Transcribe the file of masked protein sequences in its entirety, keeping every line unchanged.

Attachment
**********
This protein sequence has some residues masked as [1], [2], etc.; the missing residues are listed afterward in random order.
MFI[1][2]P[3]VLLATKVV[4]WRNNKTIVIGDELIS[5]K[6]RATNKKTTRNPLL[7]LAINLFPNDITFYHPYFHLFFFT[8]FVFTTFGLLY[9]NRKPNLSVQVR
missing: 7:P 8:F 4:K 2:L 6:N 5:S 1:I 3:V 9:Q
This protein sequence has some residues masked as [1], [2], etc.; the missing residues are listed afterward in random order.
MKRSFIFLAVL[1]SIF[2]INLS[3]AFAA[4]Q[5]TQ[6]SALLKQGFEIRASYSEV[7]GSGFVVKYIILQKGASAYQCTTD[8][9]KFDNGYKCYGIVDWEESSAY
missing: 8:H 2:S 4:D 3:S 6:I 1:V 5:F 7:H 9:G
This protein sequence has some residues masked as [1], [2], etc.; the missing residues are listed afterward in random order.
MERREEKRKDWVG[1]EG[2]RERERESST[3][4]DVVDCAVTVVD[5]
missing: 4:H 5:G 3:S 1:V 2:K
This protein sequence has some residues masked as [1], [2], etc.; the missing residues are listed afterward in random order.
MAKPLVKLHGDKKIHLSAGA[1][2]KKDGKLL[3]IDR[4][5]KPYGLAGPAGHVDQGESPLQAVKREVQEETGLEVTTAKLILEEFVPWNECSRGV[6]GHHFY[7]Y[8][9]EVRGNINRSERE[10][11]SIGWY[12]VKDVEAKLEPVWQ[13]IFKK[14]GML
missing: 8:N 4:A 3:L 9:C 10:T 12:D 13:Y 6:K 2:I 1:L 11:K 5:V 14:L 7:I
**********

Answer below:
This protein sequence has some residues masked as [1], [2], etc.; the missing residues are listed afterward in random order.
MFI[1][2]P[3]VLLATKVV[4]WRNNKTIVIGDELIS[5]K[6]RATNKKTTRNPLL[7]LAINLFPNDITFYHPYFHLFFFT[8]FVFTTFGLLY[9]NRKPNLSVQVR
missing: 7:P 8:F 4:K 2:L 6:N 5:S 1:I 3:V 9:Q
This protein sequence has some residues masked as [1], [2], etc.; the missing residues are listed afterward in random order.
MKRSFIFLAVL[1]SIF[2]INLS[3]AFAA[4]Q[5]TQ[6]SALLKQGFEIRASYSEV[7]GSGFVVKYIILQKGASAYQCTTD[8][9]KFDNGYKCYGIVDWEESSAY
missing: 8:H 2:S 4:D 3:S 6:I 1:V 5:F 7:H 9:G
This protein sequence has some residues masked as [1], [2], etc.; the missing residues are listed afterward in random order.
MERREEKRKDWVG[1]EG[2]RERERESST[3][4]DVVDCAVTVVD[5]
missing: 4:H 5:G 3:S 1:V 2:K
This protein sequence has some residues masked as [1], [2], etc.; the missing residues are listed afterward in random order.
MAKPLVKLHGDKKIHLSAGA[1][2]KKDGKLL[3]IDR[4][5]KPYGLAGPAGHVDQGESPLQAVKREVQEETGLEVTTAKLILEEFVPWNECSRGV[6]GHHFY[7]Y[8][9]EVRGNINRSERE[10][11]SIGWY[12]VKDVEAKLEPVWQ[13]IFKK[14]GML
missing: 8:N 4:A 3:L 9:C 10:T 12:D 13:Y 6:K 2:I 1:L 11:K 5:V 14:L 7:I